Russian diamond producer Alrosa is extending its rough diamond supply contracts through the second quarter of 2021 to have a clearer picture of goods that clients want to purchase based on actual market demand.
The miner said it is giving long-term clients – consisting of major diamond cutters, dealers and vertically integrated businesses – more time to update their “purchase history,” given pandemic-related developments.
Alrosa last year implemented a flexible sales strategy, allowing customers to defer contracted volumes of rough diamonds to subsequent trading sessions.
Under normal circumstances, assessment of clients’ past trading activities would occur at the end of the year but this was moved to Q1 this year, and now, to Q2.
According to the diamantaire, the unprecedented health and economic crisis resulted in companies adopting new business models to face emerging challenges. Alrosa categorised clients’ purchase history into three parts: Pre-pandemic, selective purchases during the initial lockdown, and updated demand after businesses resumed.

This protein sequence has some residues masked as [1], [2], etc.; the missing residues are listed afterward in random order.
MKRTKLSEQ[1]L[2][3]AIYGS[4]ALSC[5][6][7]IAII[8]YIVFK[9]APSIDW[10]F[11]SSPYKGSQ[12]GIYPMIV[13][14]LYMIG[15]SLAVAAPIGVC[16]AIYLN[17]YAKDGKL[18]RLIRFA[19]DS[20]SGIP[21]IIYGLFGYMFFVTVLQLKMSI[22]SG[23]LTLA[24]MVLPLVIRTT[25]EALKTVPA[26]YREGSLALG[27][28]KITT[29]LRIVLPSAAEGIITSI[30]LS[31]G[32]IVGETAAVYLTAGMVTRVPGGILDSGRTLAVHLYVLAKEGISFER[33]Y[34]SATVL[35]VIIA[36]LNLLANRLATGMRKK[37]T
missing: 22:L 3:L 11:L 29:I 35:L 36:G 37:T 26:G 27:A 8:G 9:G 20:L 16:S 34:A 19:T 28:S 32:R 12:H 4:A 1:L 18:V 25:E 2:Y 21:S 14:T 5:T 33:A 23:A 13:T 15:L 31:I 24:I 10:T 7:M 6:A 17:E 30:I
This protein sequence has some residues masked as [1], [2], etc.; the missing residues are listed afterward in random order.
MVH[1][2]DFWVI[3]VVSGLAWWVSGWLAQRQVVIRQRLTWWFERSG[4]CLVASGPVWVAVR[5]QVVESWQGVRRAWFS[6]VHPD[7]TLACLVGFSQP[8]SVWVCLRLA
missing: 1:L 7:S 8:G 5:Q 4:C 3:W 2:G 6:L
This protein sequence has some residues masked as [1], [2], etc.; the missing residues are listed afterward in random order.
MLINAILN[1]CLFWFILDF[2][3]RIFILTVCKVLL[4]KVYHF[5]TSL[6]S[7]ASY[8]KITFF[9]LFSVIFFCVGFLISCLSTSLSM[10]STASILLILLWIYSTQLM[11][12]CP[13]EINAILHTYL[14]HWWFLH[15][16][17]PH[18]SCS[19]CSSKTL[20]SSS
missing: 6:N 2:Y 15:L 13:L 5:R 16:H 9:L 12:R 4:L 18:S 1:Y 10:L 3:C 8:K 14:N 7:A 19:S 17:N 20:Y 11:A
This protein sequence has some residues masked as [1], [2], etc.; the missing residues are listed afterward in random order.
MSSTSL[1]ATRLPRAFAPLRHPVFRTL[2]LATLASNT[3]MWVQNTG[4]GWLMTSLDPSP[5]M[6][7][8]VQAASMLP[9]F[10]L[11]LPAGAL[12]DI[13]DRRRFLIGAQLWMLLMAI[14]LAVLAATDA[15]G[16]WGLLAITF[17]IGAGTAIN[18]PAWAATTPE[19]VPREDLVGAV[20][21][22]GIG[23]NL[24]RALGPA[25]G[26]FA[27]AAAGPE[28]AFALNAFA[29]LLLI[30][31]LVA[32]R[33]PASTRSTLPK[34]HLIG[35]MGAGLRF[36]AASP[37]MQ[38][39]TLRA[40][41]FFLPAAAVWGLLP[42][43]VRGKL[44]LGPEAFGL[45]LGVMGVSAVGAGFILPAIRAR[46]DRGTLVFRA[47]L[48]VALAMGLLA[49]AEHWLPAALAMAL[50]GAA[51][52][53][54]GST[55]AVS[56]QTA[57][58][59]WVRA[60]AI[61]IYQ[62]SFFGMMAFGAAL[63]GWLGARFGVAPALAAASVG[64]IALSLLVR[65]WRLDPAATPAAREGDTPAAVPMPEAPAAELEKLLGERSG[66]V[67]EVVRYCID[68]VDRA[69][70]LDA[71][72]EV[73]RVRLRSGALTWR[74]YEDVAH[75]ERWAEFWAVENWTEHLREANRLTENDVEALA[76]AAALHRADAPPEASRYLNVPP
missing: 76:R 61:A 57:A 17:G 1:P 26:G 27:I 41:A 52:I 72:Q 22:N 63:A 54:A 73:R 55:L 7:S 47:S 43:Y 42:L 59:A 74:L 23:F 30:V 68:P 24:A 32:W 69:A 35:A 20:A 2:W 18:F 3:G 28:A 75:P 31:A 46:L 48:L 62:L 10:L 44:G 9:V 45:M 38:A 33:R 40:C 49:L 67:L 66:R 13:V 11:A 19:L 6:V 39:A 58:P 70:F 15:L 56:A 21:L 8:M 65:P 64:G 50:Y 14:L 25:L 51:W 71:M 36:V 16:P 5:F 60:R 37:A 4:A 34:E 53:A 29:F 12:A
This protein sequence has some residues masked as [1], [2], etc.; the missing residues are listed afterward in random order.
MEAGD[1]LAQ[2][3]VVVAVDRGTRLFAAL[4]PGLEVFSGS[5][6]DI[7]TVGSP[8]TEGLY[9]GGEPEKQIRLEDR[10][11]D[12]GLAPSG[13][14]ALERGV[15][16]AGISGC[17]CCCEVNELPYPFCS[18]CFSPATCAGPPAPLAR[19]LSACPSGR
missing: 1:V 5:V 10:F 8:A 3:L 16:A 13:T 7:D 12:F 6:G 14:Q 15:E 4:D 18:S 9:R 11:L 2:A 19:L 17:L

“In this context, the traditional practice of allocating goods for the contract period based on the previous period’s purchase statistics may lead to distortions,” said Evgeny Agureev, deputy CEO of Alrosa. “This is why we are extending our existing long-term contracts and formalising our recent practice of working upon client requests without mandatory allocation of goods. This will allow us to support real confirmed demand and maintain an equilibrium in the industry.”
The company said it held a round of negotiations with long-term clients in Q1 2021 to help identify their needs.
“The feedback indicates that the current demand structure may significantly differ from the purchase history during the contract period – the latter usually considered as basis for allocation of goods,” Alrosa noted. “This decision allows for increasing the purchase history relevance and using it to draft an offer that would fully meet the clients’ actual requirements.”
Alrosa’s sales policy is based on three-year contracts with major clients. Diamond sales from long-term deals account for about 70 per cent of the company’s total revenues.